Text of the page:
I picked up this story on a recent visit to Pittsburgh. Sue Unit is from Pittsburgh and on occasion we go there to visit her dad. Her brother Tom and his wife Peg live a block away, so everybody's always there hanging around.
                              For Tom and Peg's anniversary they were able to arrange a trip without the kids to a casino spot in West Virginia. Tom tells this story, and it's a hoot, and I can't write it nearly as well as he tells it, but it's worth a try:
                              Tom called ahead and got the casino/hotel on the phone. The lady on the phone sounded...let's say, challenged. Every time, she seemed to answer a different question from the one Tom was asking. The conversation by itself was a struggle, but Tom was able to book a room. Finally Tom asked, "Can you fax or email me some directions to the casino?"
                              The lady said, "Absolutely not, we don't do that."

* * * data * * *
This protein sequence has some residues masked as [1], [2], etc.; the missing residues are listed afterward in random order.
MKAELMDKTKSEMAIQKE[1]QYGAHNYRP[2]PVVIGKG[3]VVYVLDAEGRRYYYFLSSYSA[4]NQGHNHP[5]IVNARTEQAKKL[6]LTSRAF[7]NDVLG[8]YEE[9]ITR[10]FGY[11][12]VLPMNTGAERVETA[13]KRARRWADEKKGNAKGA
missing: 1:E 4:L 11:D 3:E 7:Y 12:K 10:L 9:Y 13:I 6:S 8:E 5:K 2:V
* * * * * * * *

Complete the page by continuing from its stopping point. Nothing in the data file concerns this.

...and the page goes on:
Okay. Then Tom thought, hey, we have GPS in our vehicle. Ask her for the address. "Can you give me your address, then?"
                              The lady said, "Sure! It's (900 such-and-such Road)."
                              So on the day of the trip, Tom punched the address into the GPS and away they went. They got down into West Virginia and found the road. They came upon a few strip joints (all nude, all the time!), and Peg commented, "We must be getting close." They came to a hotel and casino complex and Peg said, "This must be it!"
                              The GPS unit indicated three more miles, straight ahead. Tom felt that the GPS is always reliable, so he kept going. Finally the GPS announced, "You have reached your destination."
                              They stopped the minivan in the middle of the road and looked around. They were in a row of clapboard houses on both sides of the road. Sure enough, one of the houses had a street number of 900.
                              Think back - Tom asked the challenged lady, "Can you give me your address?"
                              So she did.
                              Last edited by pdub; August 24, 2012, 09:53 AM.
                              Charter member of the Turd Nuggets